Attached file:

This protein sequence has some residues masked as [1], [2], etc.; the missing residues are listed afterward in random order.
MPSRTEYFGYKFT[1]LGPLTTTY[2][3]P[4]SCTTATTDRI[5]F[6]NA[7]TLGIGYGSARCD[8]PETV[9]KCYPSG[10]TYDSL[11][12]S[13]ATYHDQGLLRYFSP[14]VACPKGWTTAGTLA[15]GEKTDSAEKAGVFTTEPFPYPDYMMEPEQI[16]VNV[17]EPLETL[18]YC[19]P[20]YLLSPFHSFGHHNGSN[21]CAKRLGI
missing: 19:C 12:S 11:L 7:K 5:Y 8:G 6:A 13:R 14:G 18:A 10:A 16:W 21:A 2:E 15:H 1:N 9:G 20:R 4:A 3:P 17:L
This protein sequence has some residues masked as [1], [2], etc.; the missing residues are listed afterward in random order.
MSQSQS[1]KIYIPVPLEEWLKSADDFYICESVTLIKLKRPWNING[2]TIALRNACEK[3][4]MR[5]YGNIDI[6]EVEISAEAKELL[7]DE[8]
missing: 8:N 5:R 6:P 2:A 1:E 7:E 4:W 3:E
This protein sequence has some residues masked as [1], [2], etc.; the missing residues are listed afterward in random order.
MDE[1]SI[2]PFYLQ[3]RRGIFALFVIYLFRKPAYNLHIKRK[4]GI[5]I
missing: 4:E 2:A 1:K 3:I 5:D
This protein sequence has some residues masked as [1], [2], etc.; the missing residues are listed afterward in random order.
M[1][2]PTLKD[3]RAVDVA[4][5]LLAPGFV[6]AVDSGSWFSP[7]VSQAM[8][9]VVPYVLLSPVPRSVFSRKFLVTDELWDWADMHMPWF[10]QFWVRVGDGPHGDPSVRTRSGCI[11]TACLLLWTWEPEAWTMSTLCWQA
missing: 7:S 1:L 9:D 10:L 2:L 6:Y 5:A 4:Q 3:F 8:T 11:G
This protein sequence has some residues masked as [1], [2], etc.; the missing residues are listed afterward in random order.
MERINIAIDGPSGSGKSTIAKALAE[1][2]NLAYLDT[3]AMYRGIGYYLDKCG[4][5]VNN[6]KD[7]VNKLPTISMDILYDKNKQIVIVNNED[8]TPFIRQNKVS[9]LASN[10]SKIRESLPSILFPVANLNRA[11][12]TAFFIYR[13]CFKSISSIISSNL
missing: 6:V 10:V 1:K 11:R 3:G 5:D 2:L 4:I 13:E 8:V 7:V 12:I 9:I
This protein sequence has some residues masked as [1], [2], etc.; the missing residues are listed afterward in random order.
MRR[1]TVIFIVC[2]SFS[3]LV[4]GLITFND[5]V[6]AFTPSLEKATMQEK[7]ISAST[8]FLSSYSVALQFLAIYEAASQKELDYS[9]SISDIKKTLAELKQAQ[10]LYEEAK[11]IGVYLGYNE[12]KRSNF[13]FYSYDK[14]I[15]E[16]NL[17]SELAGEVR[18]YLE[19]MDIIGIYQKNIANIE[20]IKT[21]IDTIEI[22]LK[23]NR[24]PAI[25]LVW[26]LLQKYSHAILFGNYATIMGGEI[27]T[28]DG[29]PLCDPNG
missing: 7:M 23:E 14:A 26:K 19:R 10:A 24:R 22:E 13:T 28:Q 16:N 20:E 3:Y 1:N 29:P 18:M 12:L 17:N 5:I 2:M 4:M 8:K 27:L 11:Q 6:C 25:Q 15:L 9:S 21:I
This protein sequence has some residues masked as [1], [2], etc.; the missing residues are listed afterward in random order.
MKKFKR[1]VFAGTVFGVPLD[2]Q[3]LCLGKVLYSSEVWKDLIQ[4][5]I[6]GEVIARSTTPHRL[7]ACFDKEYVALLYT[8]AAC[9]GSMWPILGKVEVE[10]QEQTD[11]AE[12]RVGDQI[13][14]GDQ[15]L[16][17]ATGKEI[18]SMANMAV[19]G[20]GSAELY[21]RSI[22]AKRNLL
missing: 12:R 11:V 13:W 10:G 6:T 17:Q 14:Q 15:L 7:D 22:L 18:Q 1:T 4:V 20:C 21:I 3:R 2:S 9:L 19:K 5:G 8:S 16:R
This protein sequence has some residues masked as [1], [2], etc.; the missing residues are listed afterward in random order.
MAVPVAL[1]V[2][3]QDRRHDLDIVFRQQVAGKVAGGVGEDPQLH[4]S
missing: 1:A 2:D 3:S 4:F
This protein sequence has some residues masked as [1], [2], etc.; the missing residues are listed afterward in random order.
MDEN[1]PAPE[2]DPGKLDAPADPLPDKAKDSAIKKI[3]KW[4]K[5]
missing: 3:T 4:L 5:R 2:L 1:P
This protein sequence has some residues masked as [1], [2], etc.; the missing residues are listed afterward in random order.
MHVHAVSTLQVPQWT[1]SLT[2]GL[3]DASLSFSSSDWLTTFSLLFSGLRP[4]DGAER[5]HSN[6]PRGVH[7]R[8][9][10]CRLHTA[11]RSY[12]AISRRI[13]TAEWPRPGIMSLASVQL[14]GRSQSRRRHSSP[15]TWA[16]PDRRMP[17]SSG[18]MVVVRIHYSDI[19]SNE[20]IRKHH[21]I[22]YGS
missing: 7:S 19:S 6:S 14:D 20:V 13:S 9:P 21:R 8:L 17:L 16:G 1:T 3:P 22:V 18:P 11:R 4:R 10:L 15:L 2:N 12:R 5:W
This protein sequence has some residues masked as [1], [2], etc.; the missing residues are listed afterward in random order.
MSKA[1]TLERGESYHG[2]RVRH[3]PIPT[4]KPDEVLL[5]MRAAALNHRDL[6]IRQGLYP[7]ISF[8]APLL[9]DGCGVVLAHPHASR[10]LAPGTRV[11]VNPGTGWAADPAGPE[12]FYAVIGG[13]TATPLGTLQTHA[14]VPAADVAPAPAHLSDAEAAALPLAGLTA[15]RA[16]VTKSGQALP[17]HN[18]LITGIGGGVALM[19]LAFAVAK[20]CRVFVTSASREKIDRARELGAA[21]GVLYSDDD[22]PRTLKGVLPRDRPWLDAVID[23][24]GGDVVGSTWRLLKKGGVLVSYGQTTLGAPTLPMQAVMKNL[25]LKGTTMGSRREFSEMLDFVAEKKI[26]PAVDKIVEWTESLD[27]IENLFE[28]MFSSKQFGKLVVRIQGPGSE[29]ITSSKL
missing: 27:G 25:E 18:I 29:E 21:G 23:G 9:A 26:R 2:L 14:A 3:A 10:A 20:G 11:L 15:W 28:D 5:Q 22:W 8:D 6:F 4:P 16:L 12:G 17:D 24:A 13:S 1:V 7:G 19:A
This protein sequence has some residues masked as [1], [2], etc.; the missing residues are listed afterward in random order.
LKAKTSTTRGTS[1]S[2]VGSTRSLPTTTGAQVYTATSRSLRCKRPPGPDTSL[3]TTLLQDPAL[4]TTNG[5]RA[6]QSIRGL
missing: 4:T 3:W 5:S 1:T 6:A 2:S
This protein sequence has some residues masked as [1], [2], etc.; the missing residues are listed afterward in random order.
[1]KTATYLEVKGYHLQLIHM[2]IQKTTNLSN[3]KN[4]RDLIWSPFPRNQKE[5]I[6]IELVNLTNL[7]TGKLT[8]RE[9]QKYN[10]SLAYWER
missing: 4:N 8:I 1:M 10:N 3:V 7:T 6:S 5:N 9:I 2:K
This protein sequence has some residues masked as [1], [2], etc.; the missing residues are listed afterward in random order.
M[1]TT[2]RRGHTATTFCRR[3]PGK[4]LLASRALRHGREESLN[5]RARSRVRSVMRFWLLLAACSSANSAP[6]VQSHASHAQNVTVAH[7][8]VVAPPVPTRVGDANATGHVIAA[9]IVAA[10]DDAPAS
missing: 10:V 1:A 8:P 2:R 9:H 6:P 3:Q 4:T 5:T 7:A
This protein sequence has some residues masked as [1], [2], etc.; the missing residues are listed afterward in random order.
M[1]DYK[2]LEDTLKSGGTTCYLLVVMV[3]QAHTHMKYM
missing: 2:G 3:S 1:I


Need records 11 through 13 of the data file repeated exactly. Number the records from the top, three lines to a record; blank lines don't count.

This protein sequence has some residues masked as [1], [2], etc.; the missing residues are listed afterward in random order.
MSKA[1]TLERGESYHG[2]RVRH[3]PIPT[4]KPDEVLL[5]MRAAALNHRDL[6]IRQGLYP[7]ISF[8]APLL[9]DGCGVVLAHPHASR[10]LAPGTRV[11]VNPGTGWAADPAGPE[12]FYAVIGG[13]TATPLGTLQTHA[14]VPAADVAPAPAHLSDAEAAALPLAGLTA[15]RA[16]VTKSGQALP[17]HN[18]LITGIGGGVALM[19]LAFAVAK[20]CRVFVTSASREKIDRARELGAA[21]GVLYSDDD[22]PRTLKGVLPRDRPWLDAVID[23][24]GGDVVGSTWRLLKKGGVLVSYGQTTLGAPTLPMQAVMKNL[25]LKGTTMGSRREFSEMLDFVAEKKI[26]PAVDKIVEWTESLD[27]IENLFE[28]MFSSKQFGKLVVRIQGPGSE[29]ITSSKL
missing: 27:G 25:E 18:I 29:E 21:G 23:G 9:A 26:R 2:L 14:A 3:A 10:A 20:G 11:L 15:W 28:D 5:Q 22:W 8:D 6:F 4:P 16:L 12:G 17:D 24:A 13:S 1:V 7:G 19:A
This protein sequence has some residues masked as [1], [2], etc.; the missing residues are listed afterward in random order.
LKAKTSTTRGTS[1]S[2]VGSTRSLPTTTGAQVYTATSRSLRCKRPPGPDTSL[3]TTLLQDPAL[4]TTNG[5]RA[6]QSIRGL
missing: 4:T 3:W 5:S 1:T 6:A 2:S
This protein sequence has some residues masked as [1], [2], etc.; the missing residues are listed afterward in random order.
[1]KTATYLEVKGYHLQLIHM[2]IQKTTNLSN[3]KN[4]RDLIWSPFPRNQKE[5]I[6]IELVNLTNL[7]TGKLT[8]RE[9]QKYN[10]SLAYWER
missing: 4:N 8:I 1:M 10:N 3:V 7:T 6:S 5:N 9:I 2:K